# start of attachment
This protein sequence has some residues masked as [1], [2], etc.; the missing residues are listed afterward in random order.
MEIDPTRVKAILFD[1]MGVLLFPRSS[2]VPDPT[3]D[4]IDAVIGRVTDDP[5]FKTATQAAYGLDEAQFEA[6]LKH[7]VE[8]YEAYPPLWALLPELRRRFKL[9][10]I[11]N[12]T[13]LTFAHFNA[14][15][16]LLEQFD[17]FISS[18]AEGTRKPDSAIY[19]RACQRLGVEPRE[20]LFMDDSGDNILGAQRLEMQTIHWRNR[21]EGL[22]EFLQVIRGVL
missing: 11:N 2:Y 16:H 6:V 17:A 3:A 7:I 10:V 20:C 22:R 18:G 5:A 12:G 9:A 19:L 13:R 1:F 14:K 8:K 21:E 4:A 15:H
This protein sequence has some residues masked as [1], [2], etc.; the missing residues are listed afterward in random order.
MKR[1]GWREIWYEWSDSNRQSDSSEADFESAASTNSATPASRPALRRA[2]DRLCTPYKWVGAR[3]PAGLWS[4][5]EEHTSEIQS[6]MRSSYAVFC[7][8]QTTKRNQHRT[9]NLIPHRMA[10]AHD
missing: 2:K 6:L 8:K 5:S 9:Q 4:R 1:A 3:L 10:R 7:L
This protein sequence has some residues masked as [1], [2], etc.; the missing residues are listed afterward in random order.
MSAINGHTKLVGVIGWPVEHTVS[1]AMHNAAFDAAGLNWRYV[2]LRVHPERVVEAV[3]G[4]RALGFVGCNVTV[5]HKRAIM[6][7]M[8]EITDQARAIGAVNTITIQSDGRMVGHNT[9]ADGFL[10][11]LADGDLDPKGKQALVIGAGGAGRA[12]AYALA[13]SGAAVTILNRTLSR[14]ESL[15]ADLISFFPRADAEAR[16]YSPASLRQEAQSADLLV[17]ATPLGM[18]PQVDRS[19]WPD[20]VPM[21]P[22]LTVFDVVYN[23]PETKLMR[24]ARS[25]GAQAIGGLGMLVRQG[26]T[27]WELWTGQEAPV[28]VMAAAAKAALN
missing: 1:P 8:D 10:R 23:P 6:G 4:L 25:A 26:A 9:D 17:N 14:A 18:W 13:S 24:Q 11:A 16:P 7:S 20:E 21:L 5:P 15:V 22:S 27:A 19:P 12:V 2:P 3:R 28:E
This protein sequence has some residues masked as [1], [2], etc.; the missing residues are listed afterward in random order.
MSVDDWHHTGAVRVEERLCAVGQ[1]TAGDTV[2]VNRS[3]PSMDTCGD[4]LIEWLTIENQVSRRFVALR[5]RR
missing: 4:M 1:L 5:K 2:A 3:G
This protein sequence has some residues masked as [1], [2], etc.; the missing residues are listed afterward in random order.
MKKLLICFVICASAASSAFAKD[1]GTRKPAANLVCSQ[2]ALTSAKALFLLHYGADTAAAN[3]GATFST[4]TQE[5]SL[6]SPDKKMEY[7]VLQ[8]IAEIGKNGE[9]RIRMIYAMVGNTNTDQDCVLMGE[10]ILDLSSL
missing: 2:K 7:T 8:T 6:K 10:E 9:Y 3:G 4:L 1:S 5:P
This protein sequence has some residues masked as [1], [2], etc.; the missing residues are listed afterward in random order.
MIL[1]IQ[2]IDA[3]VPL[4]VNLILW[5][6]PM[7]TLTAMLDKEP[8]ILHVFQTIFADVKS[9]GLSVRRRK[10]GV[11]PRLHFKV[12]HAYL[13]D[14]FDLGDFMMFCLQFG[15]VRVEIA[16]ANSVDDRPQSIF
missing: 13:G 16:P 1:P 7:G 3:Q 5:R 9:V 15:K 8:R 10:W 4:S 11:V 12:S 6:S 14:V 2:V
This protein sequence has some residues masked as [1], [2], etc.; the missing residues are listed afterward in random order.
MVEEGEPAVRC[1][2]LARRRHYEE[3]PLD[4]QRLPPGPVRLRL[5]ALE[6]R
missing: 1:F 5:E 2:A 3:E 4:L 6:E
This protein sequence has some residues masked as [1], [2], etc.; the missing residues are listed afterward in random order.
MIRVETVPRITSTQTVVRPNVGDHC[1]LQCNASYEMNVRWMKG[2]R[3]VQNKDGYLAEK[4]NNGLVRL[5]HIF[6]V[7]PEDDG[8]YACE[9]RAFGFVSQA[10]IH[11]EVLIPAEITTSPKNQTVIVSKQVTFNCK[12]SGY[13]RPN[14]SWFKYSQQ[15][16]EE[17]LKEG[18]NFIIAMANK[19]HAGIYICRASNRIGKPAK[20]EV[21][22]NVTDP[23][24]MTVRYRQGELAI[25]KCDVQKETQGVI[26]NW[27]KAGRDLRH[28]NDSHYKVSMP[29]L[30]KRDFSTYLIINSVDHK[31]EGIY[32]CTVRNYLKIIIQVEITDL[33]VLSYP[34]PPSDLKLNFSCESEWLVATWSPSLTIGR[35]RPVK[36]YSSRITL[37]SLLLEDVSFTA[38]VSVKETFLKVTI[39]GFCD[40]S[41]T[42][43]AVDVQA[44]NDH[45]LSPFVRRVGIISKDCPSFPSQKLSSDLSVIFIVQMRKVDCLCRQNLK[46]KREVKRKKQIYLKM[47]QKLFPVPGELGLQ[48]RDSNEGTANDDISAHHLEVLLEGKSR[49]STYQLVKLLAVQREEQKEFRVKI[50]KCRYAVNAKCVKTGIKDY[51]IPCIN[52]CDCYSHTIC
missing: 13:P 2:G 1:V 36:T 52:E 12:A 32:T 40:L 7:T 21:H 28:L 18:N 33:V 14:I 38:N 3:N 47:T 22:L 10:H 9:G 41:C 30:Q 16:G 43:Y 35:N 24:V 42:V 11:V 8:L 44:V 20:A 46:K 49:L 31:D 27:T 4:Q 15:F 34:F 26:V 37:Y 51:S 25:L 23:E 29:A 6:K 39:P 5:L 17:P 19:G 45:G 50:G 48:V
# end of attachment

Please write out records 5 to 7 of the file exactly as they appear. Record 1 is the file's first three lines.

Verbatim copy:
This protein sequence has some residues masked as [1], [2], etc.; the missing residues are listed afterward in random order.
MKKLLICFVICASAASSAFAKD[1]GTRKPAANLVCSQ[2]ALTSAKALFLLHYGADTAAAN[3]GATFST[4]TQE[5]SL[6]SPDKKMEY[7]VLQ[8]IAEIGKNGE[9]RIRMIYAMVGNTNTDQDCVLMGE[10]ILDLSSL
missing: 2:K 7:T 8:T 6:K 10:E 9:Y 3:G 4:L 1:S 5:P
This protein sequence has some residues masked as [1], [2], etc.; the missing residues are listed afterward in random order.
MIL[1]IQ[2]IDA[3]VPL[4]VNLILW[5][6]PM[7]TLTAMLDKEP[8]ILHVFQTIFADVKS[9]GLSVRRRK[10]GV[11]PRLHFKV[12]HAYL[13]D[14]FDLGDFMMFCLQFG[15]VRVEIA[16]ANSVDDRPQSIF
missing: 13:G 16:P 1:P 7:G 3:Q 5:R 9:V 15:K 8:R 10:W 4:S 11:V 12:S 6:S 14:V 2:V
This protein sequence has some residues masked as [1], [2], etc.; the missing residues are listed afterward in random order.
MVEEGEPAVRC[1][2]LARRRHYEE[3]PLD[4]QRLPPGPVRLRL[5]ALE[6]R
missing: 1:F 5:E 2:A 3:E 4:L 6:E